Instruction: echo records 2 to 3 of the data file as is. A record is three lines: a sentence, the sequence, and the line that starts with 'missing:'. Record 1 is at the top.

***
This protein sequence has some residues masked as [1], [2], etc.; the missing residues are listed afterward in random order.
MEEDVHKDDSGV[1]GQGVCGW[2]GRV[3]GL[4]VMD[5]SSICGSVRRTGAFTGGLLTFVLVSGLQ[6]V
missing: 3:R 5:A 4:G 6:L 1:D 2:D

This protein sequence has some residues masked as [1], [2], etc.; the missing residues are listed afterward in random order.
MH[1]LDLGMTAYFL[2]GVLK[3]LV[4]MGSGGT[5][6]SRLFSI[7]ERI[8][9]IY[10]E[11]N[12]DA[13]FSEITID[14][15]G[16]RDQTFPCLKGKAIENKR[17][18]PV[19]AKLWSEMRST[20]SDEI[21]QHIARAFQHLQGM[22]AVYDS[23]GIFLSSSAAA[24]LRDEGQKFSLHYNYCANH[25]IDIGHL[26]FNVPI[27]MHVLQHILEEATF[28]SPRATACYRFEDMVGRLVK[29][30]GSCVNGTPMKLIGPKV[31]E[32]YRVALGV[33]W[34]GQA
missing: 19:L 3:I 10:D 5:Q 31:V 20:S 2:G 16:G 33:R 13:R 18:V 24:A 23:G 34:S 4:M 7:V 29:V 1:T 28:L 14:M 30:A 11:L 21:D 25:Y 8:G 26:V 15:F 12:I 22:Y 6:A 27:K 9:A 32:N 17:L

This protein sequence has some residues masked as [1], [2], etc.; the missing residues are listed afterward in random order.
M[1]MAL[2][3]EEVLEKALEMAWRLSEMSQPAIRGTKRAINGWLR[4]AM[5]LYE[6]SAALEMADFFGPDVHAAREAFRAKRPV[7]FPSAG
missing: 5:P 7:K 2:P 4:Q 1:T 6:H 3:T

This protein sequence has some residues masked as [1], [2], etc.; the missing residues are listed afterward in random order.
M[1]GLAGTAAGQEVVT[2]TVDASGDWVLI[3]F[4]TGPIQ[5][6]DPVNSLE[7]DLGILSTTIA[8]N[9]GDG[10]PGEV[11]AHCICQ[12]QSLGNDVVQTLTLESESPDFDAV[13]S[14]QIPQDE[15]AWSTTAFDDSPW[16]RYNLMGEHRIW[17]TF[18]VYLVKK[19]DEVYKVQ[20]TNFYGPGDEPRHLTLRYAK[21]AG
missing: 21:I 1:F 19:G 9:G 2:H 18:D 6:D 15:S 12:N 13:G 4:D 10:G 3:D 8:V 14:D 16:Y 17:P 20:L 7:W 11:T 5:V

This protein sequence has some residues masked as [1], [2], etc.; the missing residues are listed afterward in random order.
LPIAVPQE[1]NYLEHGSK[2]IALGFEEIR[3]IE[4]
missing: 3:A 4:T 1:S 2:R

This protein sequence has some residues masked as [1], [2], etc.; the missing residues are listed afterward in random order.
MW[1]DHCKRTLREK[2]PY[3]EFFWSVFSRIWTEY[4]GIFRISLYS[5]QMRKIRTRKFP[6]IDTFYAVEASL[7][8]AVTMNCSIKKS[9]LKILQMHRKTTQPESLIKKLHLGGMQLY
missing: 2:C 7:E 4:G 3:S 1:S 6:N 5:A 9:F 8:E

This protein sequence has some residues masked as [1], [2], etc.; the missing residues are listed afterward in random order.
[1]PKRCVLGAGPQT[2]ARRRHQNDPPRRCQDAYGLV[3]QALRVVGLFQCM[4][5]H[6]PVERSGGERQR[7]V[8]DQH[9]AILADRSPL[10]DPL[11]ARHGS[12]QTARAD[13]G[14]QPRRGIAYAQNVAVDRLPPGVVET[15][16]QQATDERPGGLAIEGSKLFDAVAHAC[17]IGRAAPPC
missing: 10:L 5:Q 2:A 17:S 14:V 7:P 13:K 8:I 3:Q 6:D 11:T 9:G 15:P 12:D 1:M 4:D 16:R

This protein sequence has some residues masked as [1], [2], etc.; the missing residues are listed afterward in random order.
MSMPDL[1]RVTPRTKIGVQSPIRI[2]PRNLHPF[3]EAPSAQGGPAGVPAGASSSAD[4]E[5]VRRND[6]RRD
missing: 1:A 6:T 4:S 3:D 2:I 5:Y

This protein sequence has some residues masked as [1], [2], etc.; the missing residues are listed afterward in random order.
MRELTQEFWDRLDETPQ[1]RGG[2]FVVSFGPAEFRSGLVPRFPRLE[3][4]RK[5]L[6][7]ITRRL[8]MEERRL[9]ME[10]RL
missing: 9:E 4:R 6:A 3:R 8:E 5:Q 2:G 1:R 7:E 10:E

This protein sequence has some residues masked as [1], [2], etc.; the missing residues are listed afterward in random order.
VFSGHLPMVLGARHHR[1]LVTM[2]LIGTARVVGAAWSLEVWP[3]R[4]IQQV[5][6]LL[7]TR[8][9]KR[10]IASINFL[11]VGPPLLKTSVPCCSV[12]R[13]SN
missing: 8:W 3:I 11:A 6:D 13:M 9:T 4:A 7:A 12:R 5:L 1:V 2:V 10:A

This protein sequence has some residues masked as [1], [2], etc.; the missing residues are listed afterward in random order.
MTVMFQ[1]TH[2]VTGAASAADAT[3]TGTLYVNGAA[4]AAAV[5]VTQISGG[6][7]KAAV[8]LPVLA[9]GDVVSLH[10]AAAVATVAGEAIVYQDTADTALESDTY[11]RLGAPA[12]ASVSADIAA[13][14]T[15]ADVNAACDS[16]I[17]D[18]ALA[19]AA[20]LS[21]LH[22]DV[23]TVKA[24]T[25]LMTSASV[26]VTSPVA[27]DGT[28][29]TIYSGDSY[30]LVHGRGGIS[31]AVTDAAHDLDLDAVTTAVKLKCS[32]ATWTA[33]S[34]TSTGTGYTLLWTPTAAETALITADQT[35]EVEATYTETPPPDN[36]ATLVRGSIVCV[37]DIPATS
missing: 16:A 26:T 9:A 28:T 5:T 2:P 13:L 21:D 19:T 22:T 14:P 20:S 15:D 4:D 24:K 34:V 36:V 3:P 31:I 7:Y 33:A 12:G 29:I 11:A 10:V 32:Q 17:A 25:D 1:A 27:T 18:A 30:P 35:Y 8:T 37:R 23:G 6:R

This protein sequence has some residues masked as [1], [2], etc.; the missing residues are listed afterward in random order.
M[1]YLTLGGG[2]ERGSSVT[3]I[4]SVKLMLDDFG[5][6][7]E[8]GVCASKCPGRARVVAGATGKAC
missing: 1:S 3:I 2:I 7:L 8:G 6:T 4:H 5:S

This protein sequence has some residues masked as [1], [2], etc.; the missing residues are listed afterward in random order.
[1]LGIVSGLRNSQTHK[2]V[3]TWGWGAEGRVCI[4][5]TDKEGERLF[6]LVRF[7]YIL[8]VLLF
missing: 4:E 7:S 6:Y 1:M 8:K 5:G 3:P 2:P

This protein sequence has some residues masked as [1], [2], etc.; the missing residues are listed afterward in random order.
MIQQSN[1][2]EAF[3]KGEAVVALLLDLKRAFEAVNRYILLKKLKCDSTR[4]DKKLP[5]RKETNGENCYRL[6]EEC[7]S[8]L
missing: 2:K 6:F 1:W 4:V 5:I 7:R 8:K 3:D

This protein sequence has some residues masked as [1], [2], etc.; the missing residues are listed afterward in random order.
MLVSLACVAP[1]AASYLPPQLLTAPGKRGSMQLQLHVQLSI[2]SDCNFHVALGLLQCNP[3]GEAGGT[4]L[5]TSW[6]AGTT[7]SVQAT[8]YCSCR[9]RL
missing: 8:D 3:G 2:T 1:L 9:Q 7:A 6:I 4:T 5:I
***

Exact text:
This protein sequence has some residues masked as [1], [2], etc.; the missing residues are listed afterward in random order.
MH[1]LDLGMTAYFL[2]GVLK[3]LV[4]MGSGGT[5][6]SRLFSI[7]ERI[8][9]IY[10]E[11]N[12]DA[13]FSEITID[14][15]G[16]RDQTFPCLKGKAIENKR[17][18]PV[19]AKLWSEMRST[20]SDEI[21]QHIARAFQHLQGM[22]AVYDS[23]GIFLSSSAAA[24]LRDEGQKFSLHYNYCANH[25]IDIGHL[26]FNVPI[27]MHVLQHILEEATF[28]SPRATACYRFEDMVGRLVK[29][30]GSCVNGTPMKLIGPKV[31]E[32]YRVALGV[33]W[34]GQA
missing: 19:L 3:I 10:D 5:Q 31:V 20:S 2:G 16:G 33:R 13:R 18:V 24:A 23:G 34:S 4:M 7:V 29:V 1:T 28:L 14:M 30:A 11:L 21:D 25:Y 8:G 26:V 15:F 12:I 22:Y 6:A 27:K 9:A 32:N 17:L

This protein sequence has some residues masked as [1], [2], etc.; the missing residues are listed afterward in random order.
M[1]MAL[2][3]EEVLEKALEMAWRLSEMSQPAIRGTKRAINGWLR[4]AM[5]LYE[6]SAALEMADFFGPDVHAAREAFRAKRPV[7]FPSAG
missing: 5:P 7:K 2:P 4:Q 1:T 6:H 3:T